Clark County receives dogs in wake of Hurricane Harvey


Last week, a large horse trailer arrived in the evening hours after closing at the Humane Society for Southwest Washington’s building. The trailer had made its way from Texas, and among its cargo were a dozen dogs looking for homes in the Pacific Northwest.

This particular arrival was different, though, as the dogs that showed up were there in part due to the devastation of Hurricane Harvey late last month. It was the second of such arrivals related to the hurricane that the Humane Society had received, part of efforts from agencies based around the area hit by the storm to help lost dogs back to their owners following the disaster.

A common misconception is that the dogs arriving at shelters from the hurricane area were dogs found lost during the aftermath of the storm. The dogs that arrived last week were already in shelters, rescues and sanctuaries prior to Harvey’s arrival, Kay Wlodarek, of Tall Tails Rescue and Transport, said.

The dogs arriving in Clark County were moved so that shelters in the area of the storm have ample room to hold the animals displaced due to the disaster.

“If we empty them (other shelters) they can take in the strays and try to relocate,” Wlodarek said. 

Later, she mentioned the dozen arrivals were from a sanctuary in Corpus Christi.

Animal Transportation Assistant Kelsay Apling said that on average the shelter gets about 40 dogs per month through similar transports. The Humane Society takes in a lot of population from the West Coast, specifically California, though Apling said the shelter has received animals from as far away as Hawaii and Korea.

The previous week, another organization had its hand in helping out the Harvey dogs. On Sept. 1, the Humane Society accepted 10 dogs through the Wings of Rescue program in order to do much the same thing as Tall Tails — free up space so owners are more likely to find their stray pets.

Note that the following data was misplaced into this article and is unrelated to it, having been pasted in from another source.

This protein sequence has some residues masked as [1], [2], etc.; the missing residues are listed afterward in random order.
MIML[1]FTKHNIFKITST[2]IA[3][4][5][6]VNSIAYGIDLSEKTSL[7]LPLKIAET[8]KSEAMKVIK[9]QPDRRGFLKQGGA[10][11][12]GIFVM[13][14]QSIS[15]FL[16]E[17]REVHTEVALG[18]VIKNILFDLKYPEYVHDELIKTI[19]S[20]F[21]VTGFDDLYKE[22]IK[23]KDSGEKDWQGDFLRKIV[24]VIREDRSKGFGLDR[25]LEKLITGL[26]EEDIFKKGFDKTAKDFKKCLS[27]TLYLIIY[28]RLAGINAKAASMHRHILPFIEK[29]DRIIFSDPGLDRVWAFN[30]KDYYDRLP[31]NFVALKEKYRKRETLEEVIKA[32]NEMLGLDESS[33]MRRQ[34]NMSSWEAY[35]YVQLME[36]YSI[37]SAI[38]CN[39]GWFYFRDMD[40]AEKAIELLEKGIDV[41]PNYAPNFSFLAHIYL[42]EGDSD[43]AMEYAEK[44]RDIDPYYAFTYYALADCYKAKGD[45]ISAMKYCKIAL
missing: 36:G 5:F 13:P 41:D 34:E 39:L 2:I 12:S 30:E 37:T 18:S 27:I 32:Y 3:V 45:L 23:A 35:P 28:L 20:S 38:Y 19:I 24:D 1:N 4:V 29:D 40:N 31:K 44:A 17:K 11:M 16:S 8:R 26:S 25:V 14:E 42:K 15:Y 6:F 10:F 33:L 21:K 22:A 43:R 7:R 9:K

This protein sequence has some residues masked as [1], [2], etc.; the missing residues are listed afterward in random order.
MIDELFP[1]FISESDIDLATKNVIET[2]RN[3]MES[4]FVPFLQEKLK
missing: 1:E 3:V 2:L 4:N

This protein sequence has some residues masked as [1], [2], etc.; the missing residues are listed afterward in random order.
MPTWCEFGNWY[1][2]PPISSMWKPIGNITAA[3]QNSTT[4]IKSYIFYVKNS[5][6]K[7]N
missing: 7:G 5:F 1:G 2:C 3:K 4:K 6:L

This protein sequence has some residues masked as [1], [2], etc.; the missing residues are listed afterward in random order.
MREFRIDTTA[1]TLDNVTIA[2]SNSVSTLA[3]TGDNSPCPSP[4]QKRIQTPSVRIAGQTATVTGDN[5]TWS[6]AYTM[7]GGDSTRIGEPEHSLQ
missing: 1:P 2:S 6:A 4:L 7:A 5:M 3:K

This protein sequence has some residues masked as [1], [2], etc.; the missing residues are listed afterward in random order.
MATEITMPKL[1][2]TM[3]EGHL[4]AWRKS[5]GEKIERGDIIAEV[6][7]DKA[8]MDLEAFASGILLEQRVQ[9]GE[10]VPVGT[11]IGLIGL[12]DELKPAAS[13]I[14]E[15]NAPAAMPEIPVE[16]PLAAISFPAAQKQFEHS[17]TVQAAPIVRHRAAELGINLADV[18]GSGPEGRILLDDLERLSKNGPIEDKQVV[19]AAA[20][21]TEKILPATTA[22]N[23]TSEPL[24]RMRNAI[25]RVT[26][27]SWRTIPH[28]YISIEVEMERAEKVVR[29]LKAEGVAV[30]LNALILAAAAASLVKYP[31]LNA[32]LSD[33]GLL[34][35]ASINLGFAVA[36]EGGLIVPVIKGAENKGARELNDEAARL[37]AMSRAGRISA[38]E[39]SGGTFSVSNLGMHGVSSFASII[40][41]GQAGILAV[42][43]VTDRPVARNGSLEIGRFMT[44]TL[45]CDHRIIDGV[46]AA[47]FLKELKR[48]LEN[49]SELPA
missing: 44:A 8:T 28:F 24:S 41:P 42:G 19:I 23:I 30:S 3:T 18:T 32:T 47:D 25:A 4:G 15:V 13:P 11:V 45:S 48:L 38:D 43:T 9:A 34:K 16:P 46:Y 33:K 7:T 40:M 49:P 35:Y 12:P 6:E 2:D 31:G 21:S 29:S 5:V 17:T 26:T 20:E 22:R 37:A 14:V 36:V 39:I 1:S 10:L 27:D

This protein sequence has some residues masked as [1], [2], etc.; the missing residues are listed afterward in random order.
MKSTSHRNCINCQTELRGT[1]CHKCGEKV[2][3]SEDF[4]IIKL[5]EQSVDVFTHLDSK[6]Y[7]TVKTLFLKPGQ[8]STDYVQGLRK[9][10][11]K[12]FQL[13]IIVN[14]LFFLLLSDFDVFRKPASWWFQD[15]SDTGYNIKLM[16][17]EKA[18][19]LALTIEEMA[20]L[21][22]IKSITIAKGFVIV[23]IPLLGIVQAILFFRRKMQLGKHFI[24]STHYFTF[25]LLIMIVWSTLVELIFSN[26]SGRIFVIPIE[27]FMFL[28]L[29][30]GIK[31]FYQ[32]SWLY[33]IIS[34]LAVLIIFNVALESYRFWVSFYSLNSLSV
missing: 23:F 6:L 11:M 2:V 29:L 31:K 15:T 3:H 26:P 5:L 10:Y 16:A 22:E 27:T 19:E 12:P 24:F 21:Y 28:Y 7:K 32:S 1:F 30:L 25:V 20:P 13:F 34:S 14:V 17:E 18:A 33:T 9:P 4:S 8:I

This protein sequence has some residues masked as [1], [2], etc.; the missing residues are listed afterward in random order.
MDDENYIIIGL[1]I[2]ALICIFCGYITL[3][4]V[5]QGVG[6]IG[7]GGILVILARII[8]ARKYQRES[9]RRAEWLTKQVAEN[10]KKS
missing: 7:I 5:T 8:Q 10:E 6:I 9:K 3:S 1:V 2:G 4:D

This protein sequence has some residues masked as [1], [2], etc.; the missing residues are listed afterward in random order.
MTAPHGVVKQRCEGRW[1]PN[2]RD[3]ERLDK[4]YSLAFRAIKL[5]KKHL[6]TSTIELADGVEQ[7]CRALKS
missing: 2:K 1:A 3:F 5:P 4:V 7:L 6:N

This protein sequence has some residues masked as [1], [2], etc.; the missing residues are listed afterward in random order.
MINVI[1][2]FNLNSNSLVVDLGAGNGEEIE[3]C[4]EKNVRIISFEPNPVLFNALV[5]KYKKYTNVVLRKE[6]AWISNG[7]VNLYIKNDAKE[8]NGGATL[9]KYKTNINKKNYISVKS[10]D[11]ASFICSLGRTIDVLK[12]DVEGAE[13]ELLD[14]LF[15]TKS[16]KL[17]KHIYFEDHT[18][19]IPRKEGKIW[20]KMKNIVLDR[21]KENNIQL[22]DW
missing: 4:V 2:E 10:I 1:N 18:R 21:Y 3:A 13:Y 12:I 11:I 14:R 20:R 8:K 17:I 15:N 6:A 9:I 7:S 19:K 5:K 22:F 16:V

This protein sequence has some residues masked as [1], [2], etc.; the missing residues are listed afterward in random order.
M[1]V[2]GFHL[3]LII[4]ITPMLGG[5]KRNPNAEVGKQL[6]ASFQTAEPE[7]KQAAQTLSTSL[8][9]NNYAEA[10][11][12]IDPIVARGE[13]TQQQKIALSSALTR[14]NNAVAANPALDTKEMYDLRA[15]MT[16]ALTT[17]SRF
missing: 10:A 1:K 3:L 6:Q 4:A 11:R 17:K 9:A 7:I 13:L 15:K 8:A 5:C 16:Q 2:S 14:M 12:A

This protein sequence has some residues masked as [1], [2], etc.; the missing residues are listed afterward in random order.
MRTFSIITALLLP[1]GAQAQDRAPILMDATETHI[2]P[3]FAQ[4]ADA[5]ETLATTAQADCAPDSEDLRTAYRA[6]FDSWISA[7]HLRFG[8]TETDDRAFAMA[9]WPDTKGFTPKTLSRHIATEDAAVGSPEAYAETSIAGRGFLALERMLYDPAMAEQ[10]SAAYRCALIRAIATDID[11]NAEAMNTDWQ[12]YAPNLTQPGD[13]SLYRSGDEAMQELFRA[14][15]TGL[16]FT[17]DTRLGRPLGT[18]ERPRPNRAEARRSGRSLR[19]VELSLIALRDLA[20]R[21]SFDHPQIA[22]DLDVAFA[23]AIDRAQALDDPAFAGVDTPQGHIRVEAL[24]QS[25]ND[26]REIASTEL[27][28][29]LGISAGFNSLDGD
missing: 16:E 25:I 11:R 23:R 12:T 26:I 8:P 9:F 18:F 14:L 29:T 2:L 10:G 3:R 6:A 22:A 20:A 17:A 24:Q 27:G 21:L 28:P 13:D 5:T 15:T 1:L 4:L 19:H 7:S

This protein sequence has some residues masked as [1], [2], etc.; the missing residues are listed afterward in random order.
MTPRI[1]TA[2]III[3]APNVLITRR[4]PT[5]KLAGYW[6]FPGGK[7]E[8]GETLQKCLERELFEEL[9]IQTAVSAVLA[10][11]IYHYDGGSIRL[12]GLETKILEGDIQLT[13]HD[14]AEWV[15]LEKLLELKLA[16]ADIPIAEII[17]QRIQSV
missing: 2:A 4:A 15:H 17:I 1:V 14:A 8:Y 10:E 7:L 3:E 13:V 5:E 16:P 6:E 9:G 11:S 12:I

“We understand the incredible bonds forged between people and their pets, and we’re grateful that our work means that lost pets and those separated by the storms have a better chance of finding their families in Texas during this devastating time,” HSSW President Stacey Graham stated in a release. “We welcome these shelter dogs who awaited adoption in the south, and we’re excited to help them ultimately find homes here.”

After their stop in Clark County, Wlodarek and her two volunteers, Ray McBride and Philip Stockard, made the drive to Wenatchee before doubling back to Olympia where she said Tall Tails has a small division that conducts adoptions.

Wlodarek said Tall Tails had been coming to Washington for about three years, arriving roughly every six weeks. When news of Harvey materialized, she said the organization braced itself to help the shelters, mentioning that the group was able to pull 130 dogs from shelters closer to the storm.

Apart from the transportation, education on pet population control is also apart of Tall Tails outreach. Their reach stretches coast to coast, with Wlodarek mentioning operations in Maine and New York as East Coast examples.

Although the dogs that arrived last week were there due to Harvey’s impact, the mission of Tall Tails and other, similar rescues remains on making matches, even if it’s states away.

“Our program is to … work with states that have beautiful places and not enough dogs,” Wlodarek said.


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